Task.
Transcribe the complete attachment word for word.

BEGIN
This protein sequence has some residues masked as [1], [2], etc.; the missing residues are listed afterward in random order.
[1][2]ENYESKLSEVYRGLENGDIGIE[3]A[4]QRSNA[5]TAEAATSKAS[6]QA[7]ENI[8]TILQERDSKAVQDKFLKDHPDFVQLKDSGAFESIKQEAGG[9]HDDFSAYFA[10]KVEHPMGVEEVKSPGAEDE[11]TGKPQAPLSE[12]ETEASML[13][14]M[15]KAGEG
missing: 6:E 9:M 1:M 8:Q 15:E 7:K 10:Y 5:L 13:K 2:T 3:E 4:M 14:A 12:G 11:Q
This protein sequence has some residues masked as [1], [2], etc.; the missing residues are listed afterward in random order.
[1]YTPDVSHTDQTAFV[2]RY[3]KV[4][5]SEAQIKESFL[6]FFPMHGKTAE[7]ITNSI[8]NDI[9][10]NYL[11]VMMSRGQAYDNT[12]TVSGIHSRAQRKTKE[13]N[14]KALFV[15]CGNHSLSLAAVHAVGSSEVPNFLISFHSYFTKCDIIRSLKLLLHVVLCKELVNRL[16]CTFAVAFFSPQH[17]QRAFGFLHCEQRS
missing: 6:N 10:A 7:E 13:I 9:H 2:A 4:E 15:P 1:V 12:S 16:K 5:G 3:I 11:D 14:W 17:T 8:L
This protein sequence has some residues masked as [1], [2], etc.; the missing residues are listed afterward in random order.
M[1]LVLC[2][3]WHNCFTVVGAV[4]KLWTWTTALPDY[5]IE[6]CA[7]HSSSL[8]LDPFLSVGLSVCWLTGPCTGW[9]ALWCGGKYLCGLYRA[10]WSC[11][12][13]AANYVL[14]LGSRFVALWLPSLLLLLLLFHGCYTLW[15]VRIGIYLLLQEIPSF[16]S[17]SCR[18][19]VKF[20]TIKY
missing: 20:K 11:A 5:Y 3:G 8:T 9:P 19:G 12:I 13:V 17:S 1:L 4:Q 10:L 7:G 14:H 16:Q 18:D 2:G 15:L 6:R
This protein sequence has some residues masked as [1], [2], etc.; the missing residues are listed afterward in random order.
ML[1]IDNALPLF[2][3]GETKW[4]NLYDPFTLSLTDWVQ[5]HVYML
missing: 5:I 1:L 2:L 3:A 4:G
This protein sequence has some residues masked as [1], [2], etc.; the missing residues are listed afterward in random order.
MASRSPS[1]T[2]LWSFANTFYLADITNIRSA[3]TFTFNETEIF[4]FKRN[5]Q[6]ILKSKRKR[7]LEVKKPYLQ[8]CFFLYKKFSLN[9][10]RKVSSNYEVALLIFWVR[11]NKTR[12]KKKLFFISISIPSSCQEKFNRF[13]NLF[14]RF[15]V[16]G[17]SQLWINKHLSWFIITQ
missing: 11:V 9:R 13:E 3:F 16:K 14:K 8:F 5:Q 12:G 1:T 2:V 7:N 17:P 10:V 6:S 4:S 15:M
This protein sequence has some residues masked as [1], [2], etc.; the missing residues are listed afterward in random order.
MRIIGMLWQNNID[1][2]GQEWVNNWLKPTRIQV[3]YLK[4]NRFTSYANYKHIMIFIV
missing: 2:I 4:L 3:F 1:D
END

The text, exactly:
This protein sequence has some residues masked as [1], [2], etc.; the missing residues are listed afterward in random order.
[1][2]ENYESKLSEVYRGLENGDIGIE[3]A[4]QRSNA[5]TAEAATSKAS[6]QA[7]ENI[8]TILQERDSKAVQDKFLKDHPDFVQLKDSGAFESIKQEAGG[9]HDDFSAYFA[10]KVEHPMGVEEVKSPGAEDE[11]TGKPQAPLSE[12]ETEASML[13][14]M[15]KAGEG
missing: 6:E 9:M 1:M 8:Q 15:E 7:K 10:Y 5:L 13:K 2:T 3:E 4:M 14:A 12:G 11:Q
This protein sequence has some residues masked as [1], [2], etc.; the missing residues are listed afterward in random order.
[1]YTPDVSHTDQTAFV[2]RY[3]KV[4][5]SEAQIKESFL[6]FFPMHGKTAE[7]ITNSI[8]NDI[9][10]NYL[11]VMMSRGQAYDNT[12]TVSGIHSRAQRKTKE[13]N[14]KALFV[15]CGNHSLSLAAVHAVGSSEVPNFLISFHSYFTKCDIIRSLKLLLHVVLCKELVNRL[16]CTFAVAFFSPQH[17]QRAFGFLHCEQRS
missing: 6:N 10:A 7:E 13:I 9:H 2:A 4:E 15:P 1:V 12:S 16:K 5:G 3:I 11:D 14:W 17:T 8:L
This protein sequence has some residues masked as [1], [2], etc.; the missing residues are listed afterward in random order.
M[1]LVLC[2][3]WHNCFTVVGAV[4]KLWTWTTALPDY[5]IE[6]CA[7]HSSSL[8]LDPFLSVGLSVCWLTGPCTGW[9]ALWCGGKYLCGLYRA[10]WSC[11][12][13]AANYVL[14]LGSRFVALWLPSLLLLLLLFHGCYTLW[15]VRIGIYLLLQEIPSF[16]S[17]SCR[18][19]VKF[20]TIKY
missing: 20:K 11:A 5:Y 3:G 8:T 9:P 19:G 12:I 13:V 17:S 1:L 4:Q 10:L 7:G 14:H 16:Q 18:D 2:G 15:L 6:R
This protein sequence has some residues masked as [1], [2], etc.; the missing residues are listed afterward in random order.
ML[1]IDNALPLF[2][3]GETKW[4]NLYDPFTLSLTDWVQ[5]HVYML
missing: 5:I 1:L 2:L 3:A 4:G
This protein sequence has some residues masked as [1], [2], etc.; the missing residues are listed afterward in random order.
MASRSPS[1]T[2]LWSFANTFYLADITNIRSA[3]TFTFNETEIF[4]FKRN[5]Q[6]ILKSKRKR[7]LEVKKPYLQ[8]CFFLYKKFSLN[9][10]RKVSSNYEVALLIFWVR[11]NKTR[12]KKKLFFISISIPSSCQEKFNRF[13]NLF[14]RF[15]V[16]G[17]SQLWINKHLSWFIITQ
missing: 11:V 9:R 13:E 3:F 16:K 14:K 8:F 5:Q 12:G 1:T 2:V 7:N 17:P 10:V 6:S 4:S 15:M
This protein sequence has some residues masked as [1], [2], etc.; the missing residues are listed afterward in random order.
MRIIGMLWQNNID[1][2]GQEWVNNWLKPTRIQV[3]YLK[4]NRFTSYANYKHIMIFIV
missing: 2:I 4:L 3:F 1:D